NEW YORK — Joseph Kelner, a lawyer who took on the governor of Ohio, a former university president, and the National Guard in a suit on behalf of the student victims of the Kent State shootings in 1970, died Monday in Manhasset, N.Y. He was 98.
The death was confirmed by his son Robert.
Mr. Kelner, who was president of both the New York State Trial Lawyers Association and the American Trial Lawyers Association, was a trial specialist who concentrated on personal injury and medical malpractice cases.
Mr. Kelner took on a number of notable clients, including, for a time, Bernhard H. Goetz, the ‘‘subway vigilante,’’ who became a lightning rod in a national debate about crime, race, and guns in December 1984 when he, a white man, shot four black teenagers he said had tried to rob him in a subway car.
But even more significant was the Kent State case. On May 4, 1970, after a weekend of student rallies against the expansion of the Vietnam War into Cambodia — an ROTC building was set afire during the protests — National Guardsmen called to the campus by Ohio Governor James A. Rhodes shot into a crowd of demonstrators, killing four students and wounding nine others.
An investigating commission found the shootings ‘‘unnecessary, unwarranted, and inexcusable,’’ but public sentiment was with the Guard, and with Rhodes, who, the night before the shootings, declared: ‘‘We are going to eradicate the problem. These people just move from one campus to another and terrorize the community. They are worse than the brownshirts and Communist element.’’
Mr. Kelner was hired by the mother of Jeffrey Miller, a slain student who appeared in a widely reproduced photograph lying face down on the pavement with an anguished young woman kneeling over him. Mr. Kelner became chief counsel for the victims and their families in a civil suit that went to trial in 1975.
In a 1980 book, Kelner accused the government of a ‘monumental cover-up’ in the Kent State shootings, shielding those responsible.
In federal court, a jury exonerated Rhodes; Robert I. White, who had been president of Kent State at the time; and 27 National Guardsmen.
Mr. Kelner, who had accused the judge, Don J. Young, of suppression of evidence and other errors, said afterward, ‘‘This is a sad day in American justice.’’
The verdict was reversed on appeal, and Ohio officials offered a settlement of $675,000, which was accepted by the plaintiffs against Mr. Kelner’s advice. He remained outraged by the shootings and the outcome of the case.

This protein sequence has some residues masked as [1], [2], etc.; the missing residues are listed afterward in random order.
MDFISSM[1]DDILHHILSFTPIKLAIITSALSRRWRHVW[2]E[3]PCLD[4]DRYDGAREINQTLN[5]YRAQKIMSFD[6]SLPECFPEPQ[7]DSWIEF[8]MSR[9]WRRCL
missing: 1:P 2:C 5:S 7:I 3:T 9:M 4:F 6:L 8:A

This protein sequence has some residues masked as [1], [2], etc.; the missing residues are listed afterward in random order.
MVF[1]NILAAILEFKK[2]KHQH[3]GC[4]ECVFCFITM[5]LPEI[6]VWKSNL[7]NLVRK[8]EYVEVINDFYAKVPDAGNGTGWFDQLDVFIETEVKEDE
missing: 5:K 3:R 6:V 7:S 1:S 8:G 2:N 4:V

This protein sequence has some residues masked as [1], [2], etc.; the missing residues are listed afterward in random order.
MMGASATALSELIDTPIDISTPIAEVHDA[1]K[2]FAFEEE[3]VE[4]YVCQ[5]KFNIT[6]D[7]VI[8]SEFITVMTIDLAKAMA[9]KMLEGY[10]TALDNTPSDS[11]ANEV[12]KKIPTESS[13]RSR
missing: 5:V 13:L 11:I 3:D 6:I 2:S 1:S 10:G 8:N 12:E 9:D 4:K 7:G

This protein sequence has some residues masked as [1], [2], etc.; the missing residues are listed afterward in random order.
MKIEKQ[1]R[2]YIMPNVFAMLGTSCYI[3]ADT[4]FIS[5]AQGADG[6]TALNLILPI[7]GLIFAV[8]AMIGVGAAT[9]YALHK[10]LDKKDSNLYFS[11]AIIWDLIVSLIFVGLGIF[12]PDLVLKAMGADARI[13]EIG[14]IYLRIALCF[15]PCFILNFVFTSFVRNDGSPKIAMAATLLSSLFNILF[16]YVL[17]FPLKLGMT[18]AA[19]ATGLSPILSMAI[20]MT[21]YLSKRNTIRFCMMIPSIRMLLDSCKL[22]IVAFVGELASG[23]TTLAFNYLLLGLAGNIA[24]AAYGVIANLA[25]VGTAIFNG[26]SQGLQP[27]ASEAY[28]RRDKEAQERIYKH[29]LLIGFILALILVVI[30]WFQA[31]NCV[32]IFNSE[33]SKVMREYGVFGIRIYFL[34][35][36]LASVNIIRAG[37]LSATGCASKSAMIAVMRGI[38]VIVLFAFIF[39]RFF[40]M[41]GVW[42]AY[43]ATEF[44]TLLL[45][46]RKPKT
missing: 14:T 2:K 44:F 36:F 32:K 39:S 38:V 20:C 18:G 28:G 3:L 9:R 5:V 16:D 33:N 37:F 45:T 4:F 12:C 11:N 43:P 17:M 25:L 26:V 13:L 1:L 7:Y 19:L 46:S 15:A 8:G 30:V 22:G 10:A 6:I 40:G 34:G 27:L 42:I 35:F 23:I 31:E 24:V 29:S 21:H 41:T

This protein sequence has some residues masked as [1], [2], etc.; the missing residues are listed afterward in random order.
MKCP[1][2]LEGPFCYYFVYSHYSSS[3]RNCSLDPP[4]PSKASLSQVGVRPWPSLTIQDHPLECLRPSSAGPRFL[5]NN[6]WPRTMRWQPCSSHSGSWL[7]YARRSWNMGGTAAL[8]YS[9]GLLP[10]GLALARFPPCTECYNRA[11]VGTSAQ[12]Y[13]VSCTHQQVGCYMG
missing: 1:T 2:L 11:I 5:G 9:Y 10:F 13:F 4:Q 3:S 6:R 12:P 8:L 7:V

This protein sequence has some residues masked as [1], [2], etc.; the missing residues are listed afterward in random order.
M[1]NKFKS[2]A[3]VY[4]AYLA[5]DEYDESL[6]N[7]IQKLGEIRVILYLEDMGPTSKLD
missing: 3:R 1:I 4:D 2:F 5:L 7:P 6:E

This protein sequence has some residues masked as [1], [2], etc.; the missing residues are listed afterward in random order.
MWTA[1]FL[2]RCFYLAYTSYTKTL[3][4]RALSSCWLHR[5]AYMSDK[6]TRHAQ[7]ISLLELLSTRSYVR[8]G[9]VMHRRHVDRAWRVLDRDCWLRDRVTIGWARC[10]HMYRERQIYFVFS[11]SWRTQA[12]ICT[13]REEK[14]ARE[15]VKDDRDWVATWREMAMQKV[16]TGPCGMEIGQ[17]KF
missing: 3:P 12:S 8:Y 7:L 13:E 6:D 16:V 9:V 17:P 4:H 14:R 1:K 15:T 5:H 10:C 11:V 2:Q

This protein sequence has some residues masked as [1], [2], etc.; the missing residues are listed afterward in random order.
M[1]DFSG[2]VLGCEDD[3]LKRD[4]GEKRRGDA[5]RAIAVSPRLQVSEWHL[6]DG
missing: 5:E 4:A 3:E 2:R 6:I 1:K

In 1980, Mr. Kelner was the author, with James Munves, of the book ‘‘The Kent State Coverup,’’ in which he alleged that ‘‘one governmental agency after another had managed to suppress evidence and shield those responsible for the shootings in a monumental cover-up.’’ He added, ‘‘The same process continued in the Cleveland courtroom.’’
Joseph Kelner was born on June 12, 1914, in Des Moines, Iowa. He grew up mostly in Detroit, where his father, Samuel, who died when Joseph was 10, and his mother, Rose, ran a dry goods store. His family moved to New York, and he earned bachelor’s and law degrees at New York University. He served in the Army Counter Intelligence Corps in World War II.
In the 1950s, Mr. Kelner started his own firm, which became Kelner & Kelner in the 1970s when his son Robert joined it.
Mr. Kelner represented Goetz as his chief lawyer in a civil suit brought by the four victims in the subway shooting. (Goetz was convicted of illegal gun possession in the criminal case.) But Mr. Kelner eventually dropped him as a client because, he said, Goetz was uncooperative and had not paid him.
Mr. Kelner’s other notable clients included two professional umpires, Al Salerno and Bill Valentine, who were fired in 1968 by Joe Cronin, then the American League president, on grounds of incompetence. But Cronin’s probable motivation, it was widely believed, was that the umpires were involved in organizing the league umpires into a union.
Salerno and Valentine hired Kelner and sued the American League and Major League Baseball. In a proposed settlement in 1970, they were offered their jobs back with back pay — the union that had been formed without them had negotiated raises — but Salerno rejected a stipulation that he and Valentine first had to polish their skills in the minor leagues. The deal fell through, and the two never umpired in the major leagues again.
Mr. Kelner also represented people whose homes had been mistakenly broken into by the police in drug raids.
He won a six-figure verdict for the family of a girl whose brain injuries had been caused by hospital negligence. He won a $280,000 verdict for a boy who had been shot in the head by another boy; the award included punitive damages against the parents of the boy who fired the gun for not exerting proper parental control.
Mr. Kelner was the author of ‘‘Successful Litigation Techniques,’’ a series of guides for trial lawyers and students, and the co-author, with his son Robert, of ‘‘Trial Practices.’’ He also wrote a column for The New York Law Journal.
Mr. Kelner’s wife, the former Elizabeth Schneier, died in 2004. In addition to his son Robert, he leaves another son, Kenneth, and two grandsons.